The Kent Science Resource Centre (KSRC) on the Kent Science Park has been abuzz recently, as they have started hosting courses on Beekeeping. The courses are aimed at varying levels of experience – from people completely new to beekeeping up to experienced keepers who are looking for practical help and advice.
There are currently around 1,200 beekeepers in Kent with 12 branches of the Kent Beekeepers Association (KBKA), which adheres to the standards of the national British Beekeepers Association (BBKA), operating throughout the county. Because it is so time consuming, there is currently a high annual churn rate of people taking up the hobby. The KBKA is hoping that by offering ongoing training to Kent beekeepers more will avoid the pitfalls associated with this important pastime.
The courses are run primarily on weekends, with some weekday sessions available, and are led by the National Diploma in Beekeeping and KBKA under the banner of Beekeepers@KSRC.
Julie Coleman, Centre Manager of the Kent Science Resource Centre and a keen beekeeper herself, commented:
“I am both professionally and personally excited that the KBKA has selected the KSRC as the ideal place to deliver its training courses. Beekeeping has long been a passion of mine and it is important that we get new people involved. What’s even more essential is that there is adequate support and ongoing training available to help existing beekeepers cope with combating illnesses, infections and pest infestations within the hive.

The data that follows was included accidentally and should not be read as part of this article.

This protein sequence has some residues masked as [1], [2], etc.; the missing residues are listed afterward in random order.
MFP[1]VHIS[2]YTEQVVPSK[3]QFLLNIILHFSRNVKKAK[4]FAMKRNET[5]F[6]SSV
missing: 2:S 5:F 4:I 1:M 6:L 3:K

“Many people say that beekeeping is a ‘thirty year apprenticeship’, as there is so much to learn in order to become an expert. Kent is now leading the way in the beekeeping community by offering ongoing training to people who have been beekeeping for up to five years and would like additional support.”
Bob Smith of the KBKA will be running the courses. He added:
“Our current plan is to establish the KSRC as a Kent-wide beekeeping training centre. The KSRC is an outstanding modern facility, which we will be utilising to run several two-day short courses. I’ve found the KSRC labs to be superb and Sittingbourne is ideally located to be a training centre serving beekeepers throughout Kent. Working within the frameworks of the BBKA, I am sure that we can establish Kent as a model of excellence for the rest of the country.”
James Speck, Site Director at Kent Science Park also commented:
“We are very pleased that the KBKA will be holding its beekeeping training courses in the Kent Science Resource Centre. The KSRC has several specially equipped labs, which are easily capable of accommodating a number of students for all manner of courses. Beekeeping is certainly a new one for us on the park, but it highlights the diverse training that’s on offer here!”
Anyone who would like further details or to book any of the courses on offer can do so by going to the following websites: canterburybeekeepers.org.uk and